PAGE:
Wednesday, May 5, 2010
One surprising clinical observation is that so many adult patients here in Jordan have no significant findings on their health histories. In the US, one finds complex medical and pharmacologic histories of patients to be the norm. For example, US patients will frequently report cardiovascular problems, diabetes, emotional challenges, and /or kidney disease coupled with a daily routine of several prescription medications which all carry the potential of side effects and which influence the professional care plan.
Friday, April 30, 2010
While talking with a colleague about the evolution of belly dancing in Muslim cultures, she quickly asserted that Jordanians ARE NOT belly dancers ..... Jordanians ARE belly fillers.Wherever you go, food is abundant, zaki (delicious), and always shared. Jordanians love their lamb and mutton, and the Al Ramtha area where I live also is known for its tradition of eating camel meat. In the spring, people carry bushy bunches of green hummous and bags of green luz (almonds) and orange askadinia which they eat as snacks. Roadside stalls and markets of fruits, vegetables, spices and nuts abound. Although I have not found anything that I don't like, I am particularly fond of maashowi (skewered lamb) and lazagyat (extremenly thin bread dipped in olive oil, then sugared and rolled ... just like a French crepe) made outside over a wood burning fire. I have learned to make karkaday, kussa (stuffed squash) and dowali (stuffed grape leaves). Another favorite is the national dish of Jordan, mensaf! Its origins are Bedouin and it is made of boiled mutton over rice which is then covered with toasted almonds, parsley and a tart yogurt sauce. The hard, ball-shaped yogurt used for mensaf is dense like a brick. Developed by the desert dwellers, this form of yogurt lasts until it is rehydrated for mensaf. The mensef is served on communal platers and we all eat it with our right hands. By the way, I did eat the meat from the sheep's head too!!!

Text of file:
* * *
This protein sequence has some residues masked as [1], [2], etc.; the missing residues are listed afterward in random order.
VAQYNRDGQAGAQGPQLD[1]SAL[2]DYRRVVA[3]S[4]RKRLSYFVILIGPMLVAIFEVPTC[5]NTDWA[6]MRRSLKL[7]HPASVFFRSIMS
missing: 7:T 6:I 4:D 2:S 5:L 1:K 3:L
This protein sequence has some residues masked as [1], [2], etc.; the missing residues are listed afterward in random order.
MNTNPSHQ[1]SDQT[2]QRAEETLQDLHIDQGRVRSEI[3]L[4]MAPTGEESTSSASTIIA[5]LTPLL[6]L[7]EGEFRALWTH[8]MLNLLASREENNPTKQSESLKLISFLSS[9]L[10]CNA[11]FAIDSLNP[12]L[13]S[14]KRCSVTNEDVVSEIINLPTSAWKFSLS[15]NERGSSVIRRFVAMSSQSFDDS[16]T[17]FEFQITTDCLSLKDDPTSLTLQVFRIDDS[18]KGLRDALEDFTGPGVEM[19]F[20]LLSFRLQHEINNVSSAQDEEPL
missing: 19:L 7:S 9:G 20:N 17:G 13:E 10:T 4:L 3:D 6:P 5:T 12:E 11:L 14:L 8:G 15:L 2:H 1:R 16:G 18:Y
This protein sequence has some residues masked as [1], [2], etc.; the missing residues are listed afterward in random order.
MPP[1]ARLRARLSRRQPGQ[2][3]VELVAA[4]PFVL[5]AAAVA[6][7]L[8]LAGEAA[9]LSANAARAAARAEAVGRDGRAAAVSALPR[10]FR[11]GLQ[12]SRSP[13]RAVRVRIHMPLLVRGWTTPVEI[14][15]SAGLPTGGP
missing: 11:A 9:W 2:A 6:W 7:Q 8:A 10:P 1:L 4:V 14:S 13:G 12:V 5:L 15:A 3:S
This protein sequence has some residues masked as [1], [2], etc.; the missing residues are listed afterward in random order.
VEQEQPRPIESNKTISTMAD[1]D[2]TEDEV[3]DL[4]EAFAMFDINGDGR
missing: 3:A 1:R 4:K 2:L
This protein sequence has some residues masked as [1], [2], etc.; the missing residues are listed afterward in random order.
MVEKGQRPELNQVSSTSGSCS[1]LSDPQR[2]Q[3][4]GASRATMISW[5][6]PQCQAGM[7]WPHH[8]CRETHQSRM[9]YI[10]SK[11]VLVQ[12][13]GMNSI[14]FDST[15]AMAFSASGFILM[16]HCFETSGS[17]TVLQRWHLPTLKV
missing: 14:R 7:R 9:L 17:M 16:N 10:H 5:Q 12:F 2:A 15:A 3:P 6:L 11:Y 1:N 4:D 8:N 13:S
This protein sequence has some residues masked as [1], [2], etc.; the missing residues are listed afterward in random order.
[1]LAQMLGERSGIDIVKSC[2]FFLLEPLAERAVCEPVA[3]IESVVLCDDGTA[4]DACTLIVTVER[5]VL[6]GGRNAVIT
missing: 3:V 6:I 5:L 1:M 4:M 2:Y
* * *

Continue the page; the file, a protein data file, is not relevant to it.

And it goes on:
While visiting a colleague's home for the weekend, we enjoyed traditional breakfasts where it was pointed out to me that one came entirely from the garden (hummous, khubez, falafel, makdoos, s'laata, tabbouleh, bandura, zaytoon, abugines, jezer, fuul, shy marrameeya and shy nanna) and one came entirely from animals (lahmeh, asal, bayd, jibneh, labneh, zabazdi, zibdeh). Her aunt, who had just returned from an umrah shared with us water (zam zam) and dates from Mecca.
And then, there is always Arabic coffee which is ground with cardommon spices straight from the coffee bean roaster, and the gastronomically beautiful and zaki Arabic sweets like k'naffy, baglawa, hareeseh, mehallabiyyeh, and halwa which are certainly not on the Weight Watchers recommended foods to eat list. I have easily adapted to the Jordanian custom of "belly filling".